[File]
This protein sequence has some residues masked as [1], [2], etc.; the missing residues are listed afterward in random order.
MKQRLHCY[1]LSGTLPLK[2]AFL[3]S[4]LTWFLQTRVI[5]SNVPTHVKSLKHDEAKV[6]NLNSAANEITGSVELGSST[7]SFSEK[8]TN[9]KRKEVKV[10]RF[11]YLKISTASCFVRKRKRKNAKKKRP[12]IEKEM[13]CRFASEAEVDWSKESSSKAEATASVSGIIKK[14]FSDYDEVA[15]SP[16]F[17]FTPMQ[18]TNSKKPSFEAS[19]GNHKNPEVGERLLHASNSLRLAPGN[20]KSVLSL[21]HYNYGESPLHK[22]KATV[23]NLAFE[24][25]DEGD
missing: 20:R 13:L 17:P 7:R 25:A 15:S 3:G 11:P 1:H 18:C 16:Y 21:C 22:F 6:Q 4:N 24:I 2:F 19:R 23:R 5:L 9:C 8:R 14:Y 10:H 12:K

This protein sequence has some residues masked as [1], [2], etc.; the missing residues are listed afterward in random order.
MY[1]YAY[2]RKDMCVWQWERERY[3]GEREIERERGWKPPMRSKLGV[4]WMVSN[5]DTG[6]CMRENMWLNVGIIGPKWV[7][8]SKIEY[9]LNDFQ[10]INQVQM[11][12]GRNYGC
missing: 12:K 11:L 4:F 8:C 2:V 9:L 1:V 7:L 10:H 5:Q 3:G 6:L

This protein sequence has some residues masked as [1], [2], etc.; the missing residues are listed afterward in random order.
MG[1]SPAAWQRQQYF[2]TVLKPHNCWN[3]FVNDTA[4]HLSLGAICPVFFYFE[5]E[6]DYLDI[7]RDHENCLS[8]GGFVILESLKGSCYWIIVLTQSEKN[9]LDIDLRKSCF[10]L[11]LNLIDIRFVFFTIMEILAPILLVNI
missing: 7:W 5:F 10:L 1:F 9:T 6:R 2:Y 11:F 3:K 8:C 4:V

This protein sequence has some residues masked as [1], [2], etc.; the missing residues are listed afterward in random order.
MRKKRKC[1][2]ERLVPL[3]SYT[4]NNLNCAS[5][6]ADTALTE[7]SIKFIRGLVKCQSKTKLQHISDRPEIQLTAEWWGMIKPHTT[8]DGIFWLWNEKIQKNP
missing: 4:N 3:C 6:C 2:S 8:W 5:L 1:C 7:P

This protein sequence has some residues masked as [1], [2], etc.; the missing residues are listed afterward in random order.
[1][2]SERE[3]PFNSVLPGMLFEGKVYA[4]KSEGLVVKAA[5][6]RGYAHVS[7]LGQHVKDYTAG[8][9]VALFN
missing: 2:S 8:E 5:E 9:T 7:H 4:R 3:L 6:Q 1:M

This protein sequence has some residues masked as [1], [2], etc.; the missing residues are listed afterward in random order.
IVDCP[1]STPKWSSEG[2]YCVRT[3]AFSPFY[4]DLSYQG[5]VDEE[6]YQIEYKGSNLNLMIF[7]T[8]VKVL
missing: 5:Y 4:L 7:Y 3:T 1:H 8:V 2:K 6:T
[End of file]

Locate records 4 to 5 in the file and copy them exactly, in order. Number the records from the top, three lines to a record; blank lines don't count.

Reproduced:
This protein sequence has some residues masked as [1], [2], etc.; the missing residues are listed afterward in random order.
MRKKRKC[1][2]ERLVPL[3]SYT[4]NNLNCAS[5][6]ADTALTE[7]SIKFIRGLVKCQSKTKLQHISDRPEIQLTAEWWGMIKPHTT[8]DGIFWLWNEKIQKNP
missing: 4:N 3:C 6:C 2:S 8:W 5:L 1:C 7:P

This protein sequence has some residues masked as [1], [2], etc.; the missing residues are listed afterward in random order.
[1][2]SERE[3]PFNSVLPGMLFEGKVYA[4]KSEGLVVKAA[5][6]RGYAHVS[7]LGQHVKDYTAG[8][9]VALFN
missing: 2:S 8:E 5:E 9:T 7:H 4:R 3:L 6:Q 1:M